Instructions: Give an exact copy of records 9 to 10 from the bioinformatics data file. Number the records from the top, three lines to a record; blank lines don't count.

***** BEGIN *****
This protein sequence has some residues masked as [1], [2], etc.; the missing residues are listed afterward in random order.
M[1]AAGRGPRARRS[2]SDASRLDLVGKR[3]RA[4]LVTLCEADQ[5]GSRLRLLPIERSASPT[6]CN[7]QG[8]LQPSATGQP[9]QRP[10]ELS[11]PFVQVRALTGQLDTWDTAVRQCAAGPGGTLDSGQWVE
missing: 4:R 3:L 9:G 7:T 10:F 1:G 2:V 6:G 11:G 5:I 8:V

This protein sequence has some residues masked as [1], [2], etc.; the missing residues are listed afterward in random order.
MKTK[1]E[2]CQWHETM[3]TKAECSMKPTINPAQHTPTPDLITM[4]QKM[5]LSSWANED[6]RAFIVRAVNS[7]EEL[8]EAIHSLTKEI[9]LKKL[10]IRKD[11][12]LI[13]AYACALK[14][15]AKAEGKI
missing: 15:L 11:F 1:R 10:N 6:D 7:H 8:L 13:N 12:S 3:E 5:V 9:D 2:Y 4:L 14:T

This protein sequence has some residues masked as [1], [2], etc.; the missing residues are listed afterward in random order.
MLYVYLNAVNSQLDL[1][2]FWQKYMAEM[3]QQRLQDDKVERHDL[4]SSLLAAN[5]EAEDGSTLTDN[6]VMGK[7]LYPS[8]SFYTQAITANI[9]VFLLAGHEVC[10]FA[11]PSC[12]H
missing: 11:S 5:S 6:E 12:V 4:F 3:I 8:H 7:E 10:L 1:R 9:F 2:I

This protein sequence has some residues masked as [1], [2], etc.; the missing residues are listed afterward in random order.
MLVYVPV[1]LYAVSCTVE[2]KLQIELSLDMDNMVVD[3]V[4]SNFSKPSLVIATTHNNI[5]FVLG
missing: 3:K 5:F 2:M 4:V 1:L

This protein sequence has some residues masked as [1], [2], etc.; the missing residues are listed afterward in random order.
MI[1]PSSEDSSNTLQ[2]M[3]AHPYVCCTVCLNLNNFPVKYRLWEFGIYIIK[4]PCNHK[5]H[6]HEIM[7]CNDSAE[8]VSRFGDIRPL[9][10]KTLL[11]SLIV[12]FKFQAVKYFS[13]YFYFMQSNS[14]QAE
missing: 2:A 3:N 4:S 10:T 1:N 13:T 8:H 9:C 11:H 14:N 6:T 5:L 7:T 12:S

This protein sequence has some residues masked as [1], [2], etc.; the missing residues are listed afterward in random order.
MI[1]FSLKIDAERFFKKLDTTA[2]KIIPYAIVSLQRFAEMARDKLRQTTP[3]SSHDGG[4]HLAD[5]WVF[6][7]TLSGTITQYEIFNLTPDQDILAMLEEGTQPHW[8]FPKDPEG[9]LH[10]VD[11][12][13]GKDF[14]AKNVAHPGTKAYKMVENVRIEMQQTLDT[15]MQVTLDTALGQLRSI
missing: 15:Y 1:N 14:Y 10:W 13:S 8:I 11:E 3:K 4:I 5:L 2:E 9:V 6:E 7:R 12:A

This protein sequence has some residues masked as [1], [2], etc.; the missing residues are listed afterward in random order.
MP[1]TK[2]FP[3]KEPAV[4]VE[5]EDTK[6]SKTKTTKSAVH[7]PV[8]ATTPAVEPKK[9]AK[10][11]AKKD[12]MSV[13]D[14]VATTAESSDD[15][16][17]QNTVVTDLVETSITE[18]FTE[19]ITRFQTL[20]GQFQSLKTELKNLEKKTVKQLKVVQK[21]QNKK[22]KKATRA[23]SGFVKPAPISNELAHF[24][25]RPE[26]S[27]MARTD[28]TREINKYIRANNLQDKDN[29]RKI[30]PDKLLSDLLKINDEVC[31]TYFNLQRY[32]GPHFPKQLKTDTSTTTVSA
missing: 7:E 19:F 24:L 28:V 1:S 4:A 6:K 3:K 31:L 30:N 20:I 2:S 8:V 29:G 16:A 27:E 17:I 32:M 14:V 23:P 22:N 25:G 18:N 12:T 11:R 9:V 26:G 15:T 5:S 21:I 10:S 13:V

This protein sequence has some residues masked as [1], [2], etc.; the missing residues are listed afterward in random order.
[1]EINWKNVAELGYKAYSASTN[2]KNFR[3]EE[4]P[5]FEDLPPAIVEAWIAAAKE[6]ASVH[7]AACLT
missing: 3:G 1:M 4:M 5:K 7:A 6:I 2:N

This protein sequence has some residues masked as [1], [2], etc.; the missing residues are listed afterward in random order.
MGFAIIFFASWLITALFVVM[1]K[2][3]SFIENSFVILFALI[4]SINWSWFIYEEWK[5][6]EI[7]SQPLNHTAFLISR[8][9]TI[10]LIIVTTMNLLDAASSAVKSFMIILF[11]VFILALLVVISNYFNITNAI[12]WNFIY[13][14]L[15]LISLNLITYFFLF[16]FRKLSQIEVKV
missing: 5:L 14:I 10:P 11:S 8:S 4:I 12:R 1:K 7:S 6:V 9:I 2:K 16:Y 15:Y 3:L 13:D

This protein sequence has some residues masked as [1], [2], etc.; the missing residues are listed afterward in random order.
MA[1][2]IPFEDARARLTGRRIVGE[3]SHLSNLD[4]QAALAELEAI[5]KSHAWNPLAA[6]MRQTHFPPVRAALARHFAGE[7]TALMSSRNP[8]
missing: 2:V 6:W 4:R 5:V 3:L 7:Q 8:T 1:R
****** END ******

This protein sequence has some residues masked as [1], [2], etc.; the missing residues are listed afterward in random order.
MGFAIIFFASWLITALFVVM[1]K[2][3]SFIENSFVILFALI[4]SINWSWFIYEEWK[5][6]EI[7]SQPLNHTAFLISR[8][9]TI[10]LIIVTTMNLLDAASSAVKSFMIILF[11]VFILALLVVISNYFNITNAI[12]WNFIY[13][14]L[15]LISLNLITYFFLF[16]FRKLSQIEVKV
missing: 5:L 14:I 10:P 11:S 8:S 4:I 12:R 1:K 7:S 6:V 9:I 2:K 16:Y 15:Y 3:L 13:D

This protein sequence has some residues masked as [1], [2], etc.; the missing residues are listed afterward in random order.
MA[1][2]IPFEDARARLTGRRIVGE[3]SHLSNLD[4]QAALAELEAI[5]KSHAWNPLAA[6]MRQTHFPPVRAALARHFAGE[7]TALMSSRNP[8]
missing: 2:V 6:W 4:R 5:V 3:L 7:Q 8:T 1:R